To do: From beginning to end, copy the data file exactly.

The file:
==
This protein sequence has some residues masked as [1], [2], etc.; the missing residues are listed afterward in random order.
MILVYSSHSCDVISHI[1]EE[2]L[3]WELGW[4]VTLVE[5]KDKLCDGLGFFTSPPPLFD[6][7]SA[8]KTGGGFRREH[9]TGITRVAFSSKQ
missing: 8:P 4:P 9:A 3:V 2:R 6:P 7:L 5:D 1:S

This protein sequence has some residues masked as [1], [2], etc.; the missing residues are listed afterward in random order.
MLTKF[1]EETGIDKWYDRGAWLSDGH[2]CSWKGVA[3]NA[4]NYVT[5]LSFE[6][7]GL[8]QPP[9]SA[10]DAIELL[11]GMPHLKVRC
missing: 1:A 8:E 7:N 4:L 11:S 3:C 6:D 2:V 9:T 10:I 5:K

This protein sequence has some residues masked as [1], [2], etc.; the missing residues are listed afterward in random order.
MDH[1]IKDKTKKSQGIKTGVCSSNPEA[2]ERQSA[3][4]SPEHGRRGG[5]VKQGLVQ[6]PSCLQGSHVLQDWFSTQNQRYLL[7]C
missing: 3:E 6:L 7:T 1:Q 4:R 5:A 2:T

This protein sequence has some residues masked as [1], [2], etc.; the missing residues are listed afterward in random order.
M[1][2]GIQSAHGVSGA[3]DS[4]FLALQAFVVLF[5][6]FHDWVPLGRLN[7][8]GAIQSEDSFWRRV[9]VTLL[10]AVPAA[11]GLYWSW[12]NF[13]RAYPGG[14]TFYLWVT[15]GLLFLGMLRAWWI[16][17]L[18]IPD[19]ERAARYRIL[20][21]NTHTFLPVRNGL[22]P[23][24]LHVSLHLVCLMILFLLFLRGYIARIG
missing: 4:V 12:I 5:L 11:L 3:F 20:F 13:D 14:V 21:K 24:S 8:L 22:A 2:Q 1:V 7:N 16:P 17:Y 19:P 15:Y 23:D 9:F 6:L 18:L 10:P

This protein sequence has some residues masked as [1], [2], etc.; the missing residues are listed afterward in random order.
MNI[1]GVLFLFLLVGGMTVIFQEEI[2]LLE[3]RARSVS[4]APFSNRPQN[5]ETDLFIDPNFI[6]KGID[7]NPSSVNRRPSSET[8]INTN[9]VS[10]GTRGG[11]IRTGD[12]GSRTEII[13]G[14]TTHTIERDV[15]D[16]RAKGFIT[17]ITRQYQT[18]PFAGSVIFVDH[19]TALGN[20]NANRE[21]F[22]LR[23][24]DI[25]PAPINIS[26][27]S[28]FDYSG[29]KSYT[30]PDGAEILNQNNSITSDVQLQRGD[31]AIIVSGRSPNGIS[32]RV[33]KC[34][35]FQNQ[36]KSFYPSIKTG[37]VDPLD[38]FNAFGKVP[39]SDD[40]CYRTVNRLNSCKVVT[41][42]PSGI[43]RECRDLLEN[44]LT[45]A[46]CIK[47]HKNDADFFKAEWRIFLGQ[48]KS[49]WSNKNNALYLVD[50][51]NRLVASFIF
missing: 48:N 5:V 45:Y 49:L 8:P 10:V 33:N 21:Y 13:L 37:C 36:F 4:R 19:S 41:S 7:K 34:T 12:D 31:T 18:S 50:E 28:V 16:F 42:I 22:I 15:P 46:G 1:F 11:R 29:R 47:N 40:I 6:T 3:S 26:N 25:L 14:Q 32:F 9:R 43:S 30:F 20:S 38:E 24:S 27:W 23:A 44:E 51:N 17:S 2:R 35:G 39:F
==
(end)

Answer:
This protein sequence has some residues masked as [1], [2], etc.; the missing residues are listed afterward in random order.
MILVYSSHSCDVISHI[1]EE[2]L[3]WELGW[4]VTLVE[5]KDKLCDGLGFFTSPPPLFD[6][7]SA[8]KTGGGFRREH[9]TGITRVAFSSKQ
missing: 8:P 4:P 9:A 3:V 2:R 6:P 7:L 5:D 1:S

This protein sequence has some residues masked as [1], [2], etc.; the missing residues are listed afterward in random order.
MLTKF[1]EETGIDKWYDRGAWLSDGH[2]CSWKGVA[3]NA[4]NYVT[5]LSFE[6][7]GL[8]QPP[9]SA[10]DAIELL[11]GMPHLKVRC
missing: 1:A 8:E 7:N 4:L 11:S 3:C 6:D 2:V 9:T 10:I 5:K

This protein sequence has some residues masked as [1], [2], etc.; the missing residues are listed afterward in random order.
MDH[1]IKDKTKKSQGIKTGVCSSNPEA[2]ERQSA[3][4]SPEHGRRGG[5]VKQGLVQ[6]PSCLQGSHVLQDWFSTQNQRYLL[7]C
missing: 3:E 6:L 7:T 1:Q 4:R 5:A 2:T

This protein sequence has some residues masked as [1], [2], etc.; the missing residues are listed afterward in random order.
M[1][2]GIQSAHGVSGA[3]DS[4]FLALQAFVVLF[5][6]FHDWVPLGRLN[7][8]GAIQSEDSFWRRV[9]VTLL[10]AVPAA[11]GLYWSW[12]NF[13]RAYPGG[14]TFYLWVT[15]GLLFLGMLRAWWI[16][17]L[18]IPD[19]ERAARYRIL[20][21]NTHTFLPVRNGL[22]P[23][24]LHVSLHLVCLMILFLLFLRGYIARIG
missing: 4:V 12:I 5:L 11:L 3:F 20:F 13:D 14:V 21:K 24:S 8:L 22:A 2:Q 1:V 7:N 16:P 17:Y 19:P 15:Y 23:D 9:F 6:L 18:L 10:P

This protein sequence has some residues masked as [1], [2], etc.; the missing residues are listed afterward in random order.
MNI[1]GVLFLFLLVGGMTVIFQEEI[2]LLE[3]RARSVS[4]APFSNRPQN[5]ETDLFIDPNFI[6]KGID[7]NPSSVNRRPSSET[8]INTN[9]VS[10]GTRGG[11]IRTGD[12]GSRTEII[13]G[14]TTHTIERDV[15]D[16]RAKGFIT[17]ITRQYQT[18]PFAGSVIFVDH[19]TALGN[20]NANRE[21]F[22]LR[23][24]DI[25]PAPINIS[26][27]S[28]FDYSG[29]KSYT[30]PDGAEILNQNNSITSDVQLQRGD[31]AIIVSGRSPNGIS[32]RV[33]KC[34][35]FQNQ[36]KSFYPSIKTG[37]VDPLD[38]FNAFGKVP[39]SDD[40]CYRTVNRLNSCKVVT[41][42]PSGI[43]RECRDLLEN[44]LT[45]A[46]CIK[47]HKNDADFFKAEWRIFLGQ[48]KS[49]WSNKNNALYLVD[50][51]NRLVASFIF
missing: 48:N 5:V 45:Y 49:L 8:P 10:V 33:N 21:Y 13:L 37:C 36:F 4:R 19:S 41:S 7:K 34:T 12:D 31:T 18:S 50:E 28:V 16:F 42:I 22:I 15:P 46:G 1:F 11:R 29:R 47:N 40:I 6:T 3:S 26:N 25:L 14:Q 32:F 9:R 43:S 30:F 20:S 38:E 24:S 27:W 23:A 44:E 51:N 17:S 2:R 35:G 39:F